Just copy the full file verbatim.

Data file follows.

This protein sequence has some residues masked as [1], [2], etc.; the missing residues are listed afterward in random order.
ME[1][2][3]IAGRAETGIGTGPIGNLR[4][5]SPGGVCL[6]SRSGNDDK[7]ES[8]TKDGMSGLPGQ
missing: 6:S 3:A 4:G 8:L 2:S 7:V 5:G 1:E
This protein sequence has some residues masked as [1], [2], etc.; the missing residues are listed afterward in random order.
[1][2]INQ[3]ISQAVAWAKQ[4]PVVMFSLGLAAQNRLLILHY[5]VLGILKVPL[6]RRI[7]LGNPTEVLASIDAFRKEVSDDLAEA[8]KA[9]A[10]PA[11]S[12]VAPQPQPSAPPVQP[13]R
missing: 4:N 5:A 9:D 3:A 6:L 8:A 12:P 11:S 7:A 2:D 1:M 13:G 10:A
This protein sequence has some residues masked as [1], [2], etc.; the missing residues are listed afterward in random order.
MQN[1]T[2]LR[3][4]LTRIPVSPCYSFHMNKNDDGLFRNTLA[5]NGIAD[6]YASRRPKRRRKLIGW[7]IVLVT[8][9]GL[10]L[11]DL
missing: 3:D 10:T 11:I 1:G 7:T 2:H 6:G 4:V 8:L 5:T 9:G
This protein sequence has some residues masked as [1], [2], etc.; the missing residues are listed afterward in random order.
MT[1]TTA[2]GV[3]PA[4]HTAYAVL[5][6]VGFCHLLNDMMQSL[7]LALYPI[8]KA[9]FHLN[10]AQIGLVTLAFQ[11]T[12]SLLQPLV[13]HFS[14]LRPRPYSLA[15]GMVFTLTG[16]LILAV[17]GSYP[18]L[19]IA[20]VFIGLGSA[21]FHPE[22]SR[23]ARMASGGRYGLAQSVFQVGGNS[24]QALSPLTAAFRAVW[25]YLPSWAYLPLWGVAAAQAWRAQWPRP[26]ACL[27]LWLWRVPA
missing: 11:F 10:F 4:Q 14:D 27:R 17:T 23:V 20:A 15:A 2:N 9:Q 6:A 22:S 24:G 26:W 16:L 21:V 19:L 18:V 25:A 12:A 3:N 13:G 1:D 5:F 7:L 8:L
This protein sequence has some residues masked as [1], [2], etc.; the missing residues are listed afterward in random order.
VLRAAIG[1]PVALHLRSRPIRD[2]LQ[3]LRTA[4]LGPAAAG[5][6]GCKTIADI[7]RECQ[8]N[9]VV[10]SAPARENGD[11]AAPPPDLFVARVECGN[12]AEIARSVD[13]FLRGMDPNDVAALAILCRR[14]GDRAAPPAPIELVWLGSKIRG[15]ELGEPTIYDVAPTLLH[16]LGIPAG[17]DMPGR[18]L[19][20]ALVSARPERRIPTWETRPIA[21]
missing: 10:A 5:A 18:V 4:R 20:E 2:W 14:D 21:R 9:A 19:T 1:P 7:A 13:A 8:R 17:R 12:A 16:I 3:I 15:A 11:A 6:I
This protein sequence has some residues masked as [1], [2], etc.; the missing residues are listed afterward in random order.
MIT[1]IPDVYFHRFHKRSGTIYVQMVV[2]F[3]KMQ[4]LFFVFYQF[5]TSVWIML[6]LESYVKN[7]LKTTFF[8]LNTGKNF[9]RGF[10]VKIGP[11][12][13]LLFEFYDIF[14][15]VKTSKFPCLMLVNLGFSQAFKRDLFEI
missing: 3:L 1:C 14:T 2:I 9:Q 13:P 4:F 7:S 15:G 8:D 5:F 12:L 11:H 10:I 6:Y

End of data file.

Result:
This protein sequence has some residues masked as [1], [2], etc.; the missing residues are listed afterward in random order.
ME[1][2][3]IAGRAETGIGTGPIGNLR[4][5]SPGGVCL[6]SRSGNDDK[7]ES[8]TKDGMSGLPGQ
missing: 6:S 3:A 4:G 8:L 2:S 7:V 5:G 1:E
This protein sequence has some residues masked as [1], [2], etc.; the missing residues are listed afterward in random order.
[1][2]INQ[3]ISQAVAWAKQ[4]PVVMFSLGLAAQNRLLILHY[5]VLGILKVPL[6]RRI[7]LGNPTEVLASIDAFRKEVSDDLAEA[8]KA[9]A[10]PA[11]S[12]VAPQPQPSAPPVQP[13]R
missing: 4:N 5:A 9:D 3:A 6:L 8:A 12:P 11:S 7:A 2:D 1:M 13:G 10:A
This protein sequence has some residues masked as [1], [2], etc.; the missing residues are listed afterward in random order.
MQN[1]T[2]LR[3][4]LTRIPVSPCYSFHMNKNDDGLFRNTLA[5]NGIAD[6]YASRRPKRRRKLIGW[7]IVLVT[8][9]GL[10]L[11]DL
missing: 3:D 10:T 11:I 1:G 7:T 2:H 6:G 4:V 8:L 5:T 9:G
This protein sequence has some residues masked as [1], [2], etc.; the missing residues are listed afterward in random order.
MT[1]TTA[2]GV[3]PA[4]HTAYAVL[5][6]VGFCHLLNDMMQSL[7]LALYPI[8]KA[9]FHLN[10]AQIGLVTLAFQ[11]T[12]SLLQPLV[13]HFS[14]LRPRPYSLA[15]GMVFTLTG[16]LILAV[17]GSYP[18]L[19]IA[20]VFIGLGSA[21]FHPE[22]SR[23]ARMASGGRYGLAQSVFQVGGNS[24]QALSPLTAAFRAVW[25]YLPSWAYLPLWGVAAAQAWRAQWPRP[26]ACL[27]LWLWRVPA
missing: 11:F 10:F 4:Q 14:D 27:R 17:T 23:V 20:A 15:A 2:N 9:Q 6:A 22:S 24:G 26:W 16:L 21:V 19:L 18:V 25:A 12:A 3:N 13:G 1:D 5:F 7:L 8:L
This protein sequence has some residues masked as [1], [2], etc.; the missing residues are listed afterward in random order.
VLRAAIG[1]PVALHLRSRPIRD[2]LQ[3]LRTA[4]LGPAAAG[5][6]GCKTIADI[7]RECQ[8]N[9]VV[10]SAPARENGD[11]AAPPPDLFVARVECGN[12]AEIARSVD[13]FLRGMDPNDVAALAILCRR[14]GDRAAPPAPIELVWLGSKIRG[15]ELGEPTIYDVAPTLLH[16]LGIPAG[17]DMPGR[18]L[19][20]ALVSARPERRIPTWETRPIA[21]
missing: 10:A 5:A 18:V 4:R 20:E 2:W 14:D 21:R 9:A 19:T 1:P 7:A 13:A 8:R 17:R 12:A 16:I 3:I 15:A 11:A 6:I
This protein sequence has some residues masked as [1], [2], etc.; the missing residues are listed afterward in random order.
MIT[1]IPDVYFHRFHKRSGTIYVQMVV[2]F[3]KMQ[4]LFFVFYQF[5]TSVWIML[6]LESYVKN[7]LKTTFF[8]LNTGKNF[9]RGF[10]VKIGP[11][12][13]LLFEFYDIF[14][15]VKTSKFPCLMLVNLGFSQAFKRDLFEI
missing: 3:L 1:C 14:T 2:I 9:Q 13:P 4:F 7:S 15:G 8:D 5:F 12:L 11:H 10:I 6:Y